“I like Satchmos version of this tune better,” mused the Mouser, who then was startled to notice an MCI logo appear at the end of the spot. Spence knew hed mindlessly viewed the ad before but always assumed it was for IBM or feminine-hygiene products. “Do any of you folks realize who or what MCI is?” the Kitty queried his compadres, none of whom follows the tech industry.
“A phone service” and “Didnt Candice Bergen do its ads … or was that Sprint?” were the typical replies. The Kitty scoffed when Mike Capellas first order of business was to change the WorldCom name back to MCI, but now it seemed like sheer genius. “Maybe Enron should just change its name to Oprah and run ads with Walking on Sunshine as the soundtrack,” hissed His Hirsuteness.
Having fully depressed his fellow partygoers, the Kitty bid his friends adieu and grabbed a cab home. During the ride, El Gato received a call from a smooth operator in D.C., who claimed sources in Baghdad say its doubtful that Iraqs newly appointed telecom regulatory commission will complete its proposed law to govern communications by the end of next month.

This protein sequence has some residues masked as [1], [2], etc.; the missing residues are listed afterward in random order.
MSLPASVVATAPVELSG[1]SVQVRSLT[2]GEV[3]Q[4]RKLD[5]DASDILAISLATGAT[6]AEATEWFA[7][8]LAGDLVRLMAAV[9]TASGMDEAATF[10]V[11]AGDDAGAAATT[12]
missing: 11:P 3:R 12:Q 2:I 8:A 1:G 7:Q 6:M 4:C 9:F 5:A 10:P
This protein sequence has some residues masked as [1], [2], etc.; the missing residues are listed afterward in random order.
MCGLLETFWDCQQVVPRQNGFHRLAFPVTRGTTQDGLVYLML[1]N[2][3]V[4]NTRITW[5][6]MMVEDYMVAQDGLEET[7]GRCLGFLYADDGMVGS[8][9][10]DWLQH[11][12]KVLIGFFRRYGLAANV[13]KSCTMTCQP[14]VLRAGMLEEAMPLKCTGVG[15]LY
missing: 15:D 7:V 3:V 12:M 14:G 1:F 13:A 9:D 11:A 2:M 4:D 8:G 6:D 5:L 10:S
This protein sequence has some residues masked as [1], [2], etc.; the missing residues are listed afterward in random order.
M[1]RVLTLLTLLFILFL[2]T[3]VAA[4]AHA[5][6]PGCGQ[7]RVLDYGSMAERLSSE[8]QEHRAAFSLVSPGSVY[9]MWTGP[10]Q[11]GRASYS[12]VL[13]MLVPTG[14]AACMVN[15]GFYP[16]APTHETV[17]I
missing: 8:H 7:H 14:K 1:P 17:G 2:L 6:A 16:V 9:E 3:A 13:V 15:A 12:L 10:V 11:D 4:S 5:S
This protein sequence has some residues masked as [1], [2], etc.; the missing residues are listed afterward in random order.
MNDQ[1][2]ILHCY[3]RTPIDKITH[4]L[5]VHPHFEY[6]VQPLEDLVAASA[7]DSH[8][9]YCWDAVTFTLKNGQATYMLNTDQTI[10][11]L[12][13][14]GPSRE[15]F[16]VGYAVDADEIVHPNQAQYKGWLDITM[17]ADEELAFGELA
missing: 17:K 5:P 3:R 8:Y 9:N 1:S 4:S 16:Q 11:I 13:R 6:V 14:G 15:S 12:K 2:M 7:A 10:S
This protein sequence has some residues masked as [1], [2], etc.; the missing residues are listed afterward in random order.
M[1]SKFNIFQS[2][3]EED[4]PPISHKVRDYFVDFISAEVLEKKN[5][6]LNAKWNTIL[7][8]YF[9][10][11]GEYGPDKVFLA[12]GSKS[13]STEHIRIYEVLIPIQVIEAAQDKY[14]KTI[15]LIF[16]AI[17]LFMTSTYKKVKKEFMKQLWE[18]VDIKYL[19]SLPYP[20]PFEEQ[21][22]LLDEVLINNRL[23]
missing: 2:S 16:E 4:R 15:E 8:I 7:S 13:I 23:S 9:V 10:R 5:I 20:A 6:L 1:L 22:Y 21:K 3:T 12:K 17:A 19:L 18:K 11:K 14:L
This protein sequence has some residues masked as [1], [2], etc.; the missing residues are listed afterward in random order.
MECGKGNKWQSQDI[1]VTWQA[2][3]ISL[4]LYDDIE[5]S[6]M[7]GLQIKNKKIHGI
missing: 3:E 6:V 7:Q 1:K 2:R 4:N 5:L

Evidently, except for a short powwow in Jordan recently, American telecom experts have had little face time with Iraqis from the Ministry of Communications. Coalition authorities have been slowly etching out a road map for telecom funding that will eventually include public spending and perhaps some incentives for private investment. Prior to regime change, the telephone network was fully state- operated. Now, according to the Green Zone gossip, the wire-line industry in the northern part of the country is being bogged down by a pastiche of government and family businesses intermixing, making it difficult to encourage a competitive, user-friendly market. “Maybe they should hire Mike Capellas—or bring back Baghdad Bob to handle PR,” cackled the Kitty.
Arriving home in time to hear from a crony that CA may be set to acquire identity management player Netegrity, the Katt chuckled, “Why not a name change, too.”